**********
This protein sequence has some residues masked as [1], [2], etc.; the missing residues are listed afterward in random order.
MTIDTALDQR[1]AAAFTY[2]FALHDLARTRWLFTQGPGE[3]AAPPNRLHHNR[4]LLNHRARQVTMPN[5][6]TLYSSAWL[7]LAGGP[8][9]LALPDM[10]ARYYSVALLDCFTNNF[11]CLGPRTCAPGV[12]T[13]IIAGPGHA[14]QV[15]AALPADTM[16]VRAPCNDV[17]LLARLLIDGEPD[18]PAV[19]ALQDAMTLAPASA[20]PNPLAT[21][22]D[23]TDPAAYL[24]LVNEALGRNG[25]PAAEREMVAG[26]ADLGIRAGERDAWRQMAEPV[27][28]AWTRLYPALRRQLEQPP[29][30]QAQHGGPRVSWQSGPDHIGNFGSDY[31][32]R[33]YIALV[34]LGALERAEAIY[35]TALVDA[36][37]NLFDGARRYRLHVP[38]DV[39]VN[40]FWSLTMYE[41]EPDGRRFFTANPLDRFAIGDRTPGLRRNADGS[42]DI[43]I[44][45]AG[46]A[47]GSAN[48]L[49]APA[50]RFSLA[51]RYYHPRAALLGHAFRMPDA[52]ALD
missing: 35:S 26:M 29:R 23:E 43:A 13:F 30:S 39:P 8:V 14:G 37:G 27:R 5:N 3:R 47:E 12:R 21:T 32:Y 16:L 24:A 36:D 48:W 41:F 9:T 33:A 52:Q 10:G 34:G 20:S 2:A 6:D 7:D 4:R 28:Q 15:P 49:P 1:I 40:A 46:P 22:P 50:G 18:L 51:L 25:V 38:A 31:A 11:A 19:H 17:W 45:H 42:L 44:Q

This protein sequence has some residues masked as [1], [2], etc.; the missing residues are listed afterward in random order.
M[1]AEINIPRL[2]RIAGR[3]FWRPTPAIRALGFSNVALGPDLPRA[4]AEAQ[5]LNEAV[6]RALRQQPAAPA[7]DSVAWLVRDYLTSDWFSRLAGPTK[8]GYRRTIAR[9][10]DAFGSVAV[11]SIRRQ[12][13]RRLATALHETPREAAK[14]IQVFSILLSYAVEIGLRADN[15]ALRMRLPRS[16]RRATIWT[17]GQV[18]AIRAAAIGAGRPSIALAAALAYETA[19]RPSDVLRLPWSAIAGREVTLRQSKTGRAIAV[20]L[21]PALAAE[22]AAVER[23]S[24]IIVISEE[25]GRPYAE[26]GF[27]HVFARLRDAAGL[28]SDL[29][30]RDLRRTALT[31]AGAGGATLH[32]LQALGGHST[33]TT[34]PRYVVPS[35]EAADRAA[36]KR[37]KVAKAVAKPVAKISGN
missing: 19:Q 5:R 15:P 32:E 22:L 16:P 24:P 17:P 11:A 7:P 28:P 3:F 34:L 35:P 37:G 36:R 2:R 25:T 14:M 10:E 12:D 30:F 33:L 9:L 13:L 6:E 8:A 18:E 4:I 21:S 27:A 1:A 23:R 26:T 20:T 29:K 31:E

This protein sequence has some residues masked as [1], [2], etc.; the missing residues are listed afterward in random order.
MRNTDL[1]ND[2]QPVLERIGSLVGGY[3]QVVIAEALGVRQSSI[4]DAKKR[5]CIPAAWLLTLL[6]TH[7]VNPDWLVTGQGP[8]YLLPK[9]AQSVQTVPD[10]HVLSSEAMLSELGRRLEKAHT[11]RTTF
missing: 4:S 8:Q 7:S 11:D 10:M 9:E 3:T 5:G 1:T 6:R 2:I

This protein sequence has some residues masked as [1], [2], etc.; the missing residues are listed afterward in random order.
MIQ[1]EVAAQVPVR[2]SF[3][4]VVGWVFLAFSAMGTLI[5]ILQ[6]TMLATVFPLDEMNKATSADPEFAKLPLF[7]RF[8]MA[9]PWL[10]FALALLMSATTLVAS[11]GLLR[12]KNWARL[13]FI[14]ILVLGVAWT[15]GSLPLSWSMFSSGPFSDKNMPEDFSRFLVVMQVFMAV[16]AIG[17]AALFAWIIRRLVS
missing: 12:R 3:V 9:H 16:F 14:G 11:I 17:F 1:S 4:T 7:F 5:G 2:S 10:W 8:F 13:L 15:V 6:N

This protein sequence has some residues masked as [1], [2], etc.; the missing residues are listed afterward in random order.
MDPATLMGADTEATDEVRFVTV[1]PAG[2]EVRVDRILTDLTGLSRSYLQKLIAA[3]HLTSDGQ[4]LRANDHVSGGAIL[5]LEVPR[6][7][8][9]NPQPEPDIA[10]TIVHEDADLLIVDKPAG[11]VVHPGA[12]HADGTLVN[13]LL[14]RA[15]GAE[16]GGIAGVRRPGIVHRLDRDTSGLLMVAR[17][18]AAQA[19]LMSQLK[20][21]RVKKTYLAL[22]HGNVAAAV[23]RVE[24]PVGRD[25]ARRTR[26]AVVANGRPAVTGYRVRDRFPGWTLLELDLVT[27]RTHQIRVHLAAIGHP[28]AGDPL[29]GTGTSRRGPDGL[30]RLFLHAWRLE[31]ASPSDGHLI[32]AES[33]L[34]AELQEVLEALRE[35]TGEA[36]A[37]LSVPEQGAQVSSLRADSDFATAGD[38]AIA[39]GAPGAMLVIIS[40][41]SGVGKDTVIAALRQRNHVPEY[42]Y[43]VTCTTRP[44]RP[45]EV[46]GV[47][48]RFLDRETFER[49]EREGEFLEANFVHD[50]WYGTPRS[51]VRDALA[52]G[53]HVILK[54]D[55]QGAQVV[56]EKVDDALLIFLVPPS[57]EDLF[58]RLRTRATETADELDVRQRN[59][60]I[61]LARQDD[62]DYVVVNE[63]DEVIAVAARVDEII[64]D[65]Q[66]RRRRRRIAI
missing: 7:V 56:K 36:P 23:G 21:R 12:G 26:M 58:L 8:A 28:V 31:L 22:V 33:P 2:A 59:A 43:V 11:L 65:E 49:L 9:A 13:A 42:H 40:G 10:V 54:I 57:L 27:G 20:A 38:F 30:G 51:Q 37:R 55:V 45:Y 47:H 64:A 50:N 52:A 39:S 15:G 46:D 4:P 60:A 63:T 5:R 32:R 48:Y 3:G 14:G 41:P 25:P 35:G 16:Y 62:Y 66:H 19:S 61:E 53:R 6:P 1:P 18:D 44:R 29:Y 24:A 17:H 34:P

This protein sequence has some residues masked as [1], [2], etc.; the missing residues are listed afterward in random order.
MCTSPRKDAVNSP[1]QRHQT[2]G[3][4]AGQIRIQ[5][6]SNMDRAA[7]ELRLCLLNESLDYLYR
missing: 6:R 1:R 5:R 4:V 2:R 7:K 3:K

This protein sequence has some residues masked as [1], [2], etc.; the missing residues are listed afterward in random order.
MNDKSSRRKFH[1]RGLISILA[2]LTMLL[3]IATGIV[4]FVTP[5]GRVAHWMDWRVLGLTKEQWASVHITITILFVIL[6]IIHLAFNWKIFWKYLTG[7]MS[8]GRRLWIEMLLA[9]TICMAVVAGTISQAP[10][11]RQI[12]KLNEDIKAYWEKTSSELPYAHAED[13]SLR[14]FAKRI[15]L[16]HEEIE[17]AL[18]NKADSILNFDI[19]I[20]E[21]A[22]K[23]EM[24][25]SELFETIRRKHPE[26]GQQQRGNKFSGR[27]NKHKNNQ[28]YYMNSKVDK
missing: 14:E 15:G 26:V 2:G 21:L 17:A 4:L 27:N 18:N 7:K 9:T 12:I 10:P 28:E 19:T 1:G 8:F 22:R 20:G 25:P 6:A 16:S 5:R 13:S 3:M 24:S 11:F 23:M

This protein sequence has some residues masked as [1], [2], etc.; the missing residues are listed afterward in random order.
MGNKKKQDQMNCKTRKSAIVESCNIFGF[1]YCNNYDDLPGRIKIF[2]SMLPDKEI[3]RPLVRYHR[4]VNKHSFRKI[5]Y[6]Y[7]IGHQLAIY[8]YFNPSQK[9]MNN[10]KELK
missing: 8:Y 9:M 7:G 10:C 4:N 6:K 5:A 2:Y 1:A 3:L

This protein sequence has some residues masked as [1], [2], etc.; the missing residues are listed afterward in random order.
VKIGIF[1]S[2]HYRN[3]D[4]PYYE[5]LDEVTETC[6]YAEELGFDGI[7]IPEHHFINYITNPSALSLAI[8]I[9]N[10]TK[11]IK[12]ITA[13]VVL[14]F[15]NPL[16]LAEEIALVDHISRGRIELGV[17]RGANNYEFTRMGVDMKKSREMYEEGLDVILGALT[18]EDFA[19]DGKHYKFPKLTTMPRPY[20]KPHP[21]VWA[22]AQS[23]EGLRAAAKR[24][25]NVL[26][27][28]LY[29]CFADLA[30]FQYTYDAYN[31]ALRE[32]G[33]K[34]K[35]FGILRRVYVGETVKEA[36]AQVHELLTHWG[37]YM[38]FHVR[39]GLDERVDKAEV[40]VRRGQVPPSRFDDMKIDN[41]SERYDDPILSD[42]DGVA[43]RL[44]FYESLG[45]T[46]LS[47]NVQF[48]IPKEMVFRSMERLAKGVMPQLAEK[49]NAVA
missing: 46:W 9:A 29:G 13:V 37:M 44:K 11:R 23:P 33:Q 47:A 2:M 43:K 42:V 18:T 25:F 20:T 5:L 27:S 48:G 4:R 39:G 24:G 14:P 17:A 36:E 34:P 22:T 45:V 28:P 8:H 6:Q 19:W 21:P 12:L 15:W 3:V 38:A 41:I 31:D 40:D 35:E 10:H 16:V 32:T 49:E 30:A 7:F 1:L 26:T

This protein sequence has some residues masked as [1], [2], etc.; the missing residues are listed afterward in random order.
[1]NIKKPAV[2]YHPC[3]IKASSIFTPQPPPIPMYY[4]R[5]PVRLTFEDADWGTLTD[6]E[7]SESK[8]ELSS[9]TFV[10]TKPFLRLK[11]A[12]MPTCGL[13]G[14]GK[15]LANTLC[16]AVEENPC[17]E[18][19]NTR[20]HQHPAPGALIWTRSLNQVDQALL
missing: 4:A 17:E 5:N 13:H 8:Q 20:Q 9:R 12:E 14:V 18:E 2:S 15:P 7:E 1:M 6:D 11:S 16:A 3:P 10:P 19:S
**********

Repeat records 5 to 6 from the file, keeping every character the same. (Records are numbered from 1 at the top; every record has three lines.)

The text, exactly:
This protein sequence has some residues masked as [1], [2], etc.; the missing residues are listed afterward in random order.
MDPATLMGADTEATDEVRFVTV[1]PAG[2]EVRVDRILTDLTGLSRSYLQKLIAA[3]HLTSDGQ[4]LRANDHVSGGAIL[5]LEVPR[6][7][8][9]NPQPEPDIA[10]TIVHEDADLLIVDKPAG[11]VVHPGA[12]HADGTLVN[13]LL[14]RA[15]GAE[16]GGIAGVRRPGIVHRLDRDTSGLLMVAR[17][18]AAQA[19]LMSQLK[20][21]RVKKTYLAL[22]HGNVAAAV[23]RVE[24]PVGRD[25]ARRTR[26]AVVANGRPAVTGYRVRDRFPGWTLLELDLVT[27]RTHQIRVHLAAIGHP[28]AGDPL[29]GTGTSRRGPDGL[30]RLFLHAWRLE[31]ASPSDGHLI[32]AES[33]L[34]AELQEVLEALRE[35]TGEA[36]A[37]LSVPEQGAQVSSLRADSDFATAGD[38]AIA[39]GAPGAMLVIIS[40][41]SGVGKDTVIAALRQRNHVPEY[42]Y[43]VTCTTRP[44]RP[45]EV[46]GV[47][48]RFLDRETFER[49]EREGEFLEANFVHD[50]WYGTPRS[51]VRDALA[52]G[53]HVILK[54]D[55]QGAQVV[56]EKVDDALLIFLVPPS[57]EDLF[58]RLRTRATETADELDVRQRN[59][60]I[61]LARQDD[62]DYVVVNE[63]DEVIAVAARVDEII[64]D[65]Q[66]RRRRRRIAI
missing: 7:V 56:K 36:P 23:G 21:R 12:G 26:M 58:L 8:A 28:V 31:L 22:V 33:P 2:A 59:A 43:V 11:L 65:E 49:L 9:A 13:A 42:H 40:G 10:V 54:I 57:L 27:G 20:A 38:F 30:G 51:Q 37:R 55:V 45:Y 47:H 64:A 50:N 52:A 39:S 15:G 46:D 4:P 60:A 63:T 5:R 32:R 48:Y 3:G 14:G 41:P 25:P 35:G 16:Y 62:Y 66:H 19:S 61:E 53:R 6:P 1:P 18:D 44:R 29:Y 24:A 17:H 34:P

This protein sequence has some residues masked as [1], [2], etc.; the missing residues are listed afterward in random order.
MCTSPRKDAVNSP[1]QRHQT[2]G[3][4]AGQIRIQ[5][6]SNMDRAA[7]ELRLCLLNESLDYLYR
missing: 6:R 1:R 5:R 4:V 2:R 7:K 3:K